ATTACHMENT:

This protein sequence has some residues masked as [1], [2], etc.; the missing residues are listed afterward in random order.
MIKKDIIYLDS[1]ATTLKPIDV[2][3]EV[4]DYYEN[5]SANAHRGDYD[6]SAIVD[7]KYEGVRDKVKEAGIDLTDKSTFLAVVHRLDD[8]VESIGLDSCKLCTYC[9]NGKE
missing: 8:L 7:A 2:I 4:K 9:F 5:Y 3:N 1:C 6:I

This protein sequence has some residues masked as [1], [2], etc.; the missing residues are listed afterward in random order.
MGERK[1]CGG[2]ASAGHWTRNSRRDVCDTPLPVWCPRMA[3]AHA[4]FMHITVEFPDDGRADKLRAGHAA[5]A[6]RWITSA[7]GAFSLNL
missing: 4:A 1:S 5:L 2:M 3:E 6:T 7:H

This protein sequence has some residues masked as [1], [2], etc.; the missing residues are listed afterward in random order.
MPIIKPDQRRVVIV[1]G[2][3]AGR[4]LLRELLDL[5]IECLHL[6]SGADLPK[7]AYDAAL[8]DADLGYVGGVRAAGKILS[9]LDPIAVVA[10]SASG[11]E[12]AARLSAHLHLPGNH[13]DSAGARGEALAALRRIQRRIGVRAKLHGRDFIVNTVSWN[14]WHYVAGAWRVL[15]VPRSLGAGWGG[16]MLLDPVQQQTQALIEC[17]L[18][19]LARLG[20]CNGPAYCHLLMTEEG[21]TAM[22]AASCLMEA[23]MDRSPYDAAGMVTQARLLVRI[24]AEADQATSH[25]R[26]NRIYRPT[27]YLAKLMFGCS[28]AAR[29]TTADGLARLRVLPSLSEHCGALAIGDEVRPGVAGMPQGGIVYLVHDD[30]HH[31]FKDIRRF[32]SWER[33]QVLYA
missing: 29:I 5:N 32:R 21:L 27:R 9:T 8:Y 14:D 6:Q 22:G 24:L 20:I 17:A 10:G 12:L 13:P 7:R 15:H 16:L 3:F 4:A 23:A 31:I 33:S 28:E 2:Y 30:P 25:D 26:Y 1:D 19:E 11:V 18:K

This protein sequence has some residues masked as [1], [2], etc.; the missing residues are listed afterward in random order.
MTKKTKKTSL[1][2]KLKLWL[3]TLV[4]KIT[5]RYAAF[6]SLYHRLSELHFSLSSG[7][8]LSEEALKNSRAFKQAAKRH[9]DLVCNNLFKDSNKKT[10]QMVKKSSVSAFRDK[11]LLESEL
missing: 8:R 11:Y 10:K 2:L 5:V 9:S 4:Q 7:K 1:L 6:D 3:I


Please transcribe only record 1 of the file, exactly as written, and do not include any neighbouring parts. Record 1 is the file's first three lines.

This protein sequence has some residues masked as [1], [2], etc.; the missing residues are listed afterward in random order.
MIKKDIIYLDS[1]ATTLKPIDV[2][3]EV[4]DYYEN[5]SANAHRGDYD[6]SAIVD[7]KYEGVRDKVKEAGIDLTDKSTFLAVVHRLDD[8]VESIGLDSCKLCTYC[9]NGKE
missing: 8:L 7:A 2:I 4:K 9:F 5:Y 3:N 1:C 6:I